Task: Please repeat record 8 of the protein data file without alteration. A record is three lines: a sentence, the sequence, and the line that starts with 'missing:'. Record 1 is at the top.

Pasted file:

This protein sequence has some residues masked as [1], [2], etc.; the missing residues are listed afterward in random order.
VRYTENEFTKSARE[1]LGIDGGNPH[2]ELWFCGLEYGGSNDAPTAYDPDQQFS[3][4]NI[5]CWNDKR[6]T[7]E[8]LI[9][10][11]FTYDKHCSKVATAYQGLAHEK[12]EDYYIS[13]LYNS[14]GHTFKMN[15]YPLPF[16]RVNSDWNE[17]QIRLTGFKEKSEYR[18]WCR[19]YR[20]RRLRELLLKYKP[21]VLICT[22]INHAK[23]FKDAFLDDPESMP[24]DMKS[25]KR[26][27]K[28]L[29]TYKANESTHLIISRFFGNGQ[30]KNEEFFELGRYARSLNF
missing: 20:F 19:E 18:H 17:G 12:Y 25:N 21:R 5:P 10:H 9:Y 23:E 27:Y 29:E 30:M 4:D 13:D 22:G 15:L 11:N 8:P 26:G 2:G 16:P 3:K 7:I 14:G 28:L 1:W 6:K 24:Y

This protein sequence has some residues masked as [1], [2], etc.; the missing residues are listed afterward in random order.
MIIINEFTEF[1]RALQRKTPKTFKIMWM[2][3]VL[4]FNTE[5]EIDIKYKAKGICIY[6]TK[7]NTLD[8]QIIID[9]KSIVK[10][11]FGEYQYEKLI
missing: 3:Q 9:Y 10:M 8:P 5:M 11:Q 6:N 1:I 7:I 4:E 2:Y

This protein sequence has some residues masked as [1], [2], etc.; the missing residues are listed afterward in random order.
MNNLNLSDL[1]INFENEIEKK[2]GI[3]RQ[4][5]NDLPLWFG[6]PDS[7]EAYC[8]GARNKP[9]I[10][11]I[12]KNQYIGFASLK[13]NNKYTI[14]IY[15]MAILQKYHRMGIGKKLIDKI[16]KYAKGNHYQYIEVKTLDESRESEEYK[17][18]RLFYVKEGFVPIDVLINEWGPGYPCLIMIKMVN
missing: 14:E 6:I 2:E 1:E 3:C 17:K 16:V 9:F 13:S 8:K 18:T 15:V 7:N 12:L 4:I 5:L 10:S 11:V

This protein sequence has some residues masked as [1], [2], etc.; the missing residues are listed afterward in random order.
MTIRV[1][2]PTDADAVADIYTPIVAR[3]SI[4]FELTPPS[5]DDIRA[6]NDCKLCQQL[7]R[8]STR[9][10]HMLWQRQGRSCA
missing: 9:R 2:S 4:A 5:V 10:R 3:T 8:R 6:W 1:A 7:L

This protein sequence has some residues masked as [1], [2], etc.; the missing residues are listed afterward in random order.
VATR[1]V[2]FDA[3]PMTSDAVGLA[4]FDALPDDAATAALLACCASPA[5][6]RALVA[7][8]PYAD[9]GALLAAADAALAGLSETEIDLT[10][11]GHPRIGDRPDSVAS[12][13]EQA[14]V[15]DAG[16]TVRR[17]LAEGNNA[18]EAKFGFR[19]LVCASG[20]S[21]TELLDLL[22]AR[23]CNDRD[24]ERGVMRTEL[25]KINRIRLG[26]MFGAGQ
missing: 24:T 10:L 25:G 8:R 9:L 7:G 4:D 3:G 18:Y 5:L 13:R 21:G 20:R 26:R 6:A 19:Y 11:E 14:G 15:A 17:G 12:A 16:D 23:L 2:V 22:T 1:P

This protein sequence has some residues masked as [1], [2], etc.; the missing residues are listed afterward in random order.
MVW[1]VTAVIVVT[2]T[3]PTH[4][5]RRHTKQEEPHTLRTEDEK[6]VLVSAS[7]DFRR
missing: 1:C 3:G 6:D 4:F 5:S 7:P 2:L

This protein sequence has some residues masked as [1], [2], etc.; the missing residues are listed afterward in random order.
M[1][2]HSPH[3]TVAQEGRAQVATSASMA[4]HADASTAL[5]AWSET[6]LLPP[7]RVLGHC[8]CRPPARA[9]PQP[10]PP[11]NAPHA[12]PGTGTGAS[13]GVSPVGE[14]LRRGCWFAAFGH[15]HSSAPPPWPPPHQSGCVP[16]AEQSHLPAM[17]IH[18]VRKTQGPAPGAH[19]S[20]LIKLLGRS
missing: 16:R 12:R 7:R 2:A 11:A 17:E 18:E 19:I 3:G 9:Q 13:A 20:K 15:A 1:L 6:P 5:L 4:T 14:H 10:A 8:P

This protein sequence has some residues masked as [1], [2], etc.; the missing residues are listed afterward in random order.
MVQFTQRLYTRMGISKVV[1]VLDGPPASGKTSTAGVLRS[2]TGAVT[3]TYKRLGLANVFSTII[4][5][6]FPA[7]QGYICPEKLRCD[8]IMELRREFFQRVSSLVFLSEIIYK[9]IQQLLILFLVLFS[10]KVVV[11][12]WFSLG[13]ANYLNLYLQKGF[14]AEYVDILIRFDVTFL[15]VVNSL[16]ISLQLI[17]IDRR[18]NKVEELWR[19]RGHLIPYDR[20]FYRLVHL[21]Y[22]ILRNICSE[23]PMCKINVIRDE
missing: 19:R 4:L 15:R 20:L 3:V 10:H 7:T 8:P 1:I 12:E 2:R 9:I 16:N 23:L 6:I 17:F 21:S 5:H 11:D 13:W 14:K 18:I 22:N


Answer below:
This protein sequence has some residues masked as [1], [2], etc.; the missing residues are listed afterward in random order.
MVQFTQRLYTRMGISKVV[1]VLDGPPASGKTSTAGVLRS[2]TGAVT[3]TYKRLGLANVFSTII[4][5][6]FPA[7]QGYICPEKLRCD[8]IMELRREFFQRVSSLVFLSEIIYK[9]IQQLLILFLVLFS[10]KVVV[11][12]WFSLG[13]ANYLNLYLQKGF[14]AEYVDILIRFDVTFL[15]VVNSL[16]ISLQLI[17]IDRR[18]NKVEELWR[19]RGHLIPYDR[20]FYRLVHL[21]Y[22]ILRNICSE[23]PMCKINVIRDE
missing: 19:R 4:L 15:R 20:L 3:V 10:H 7:T 8:P 1:I 12:E 2:R 9:I 16:N 23:L 6:I 17:F 21:S 5:H 11:D 13:W 14:K 18:I 22:N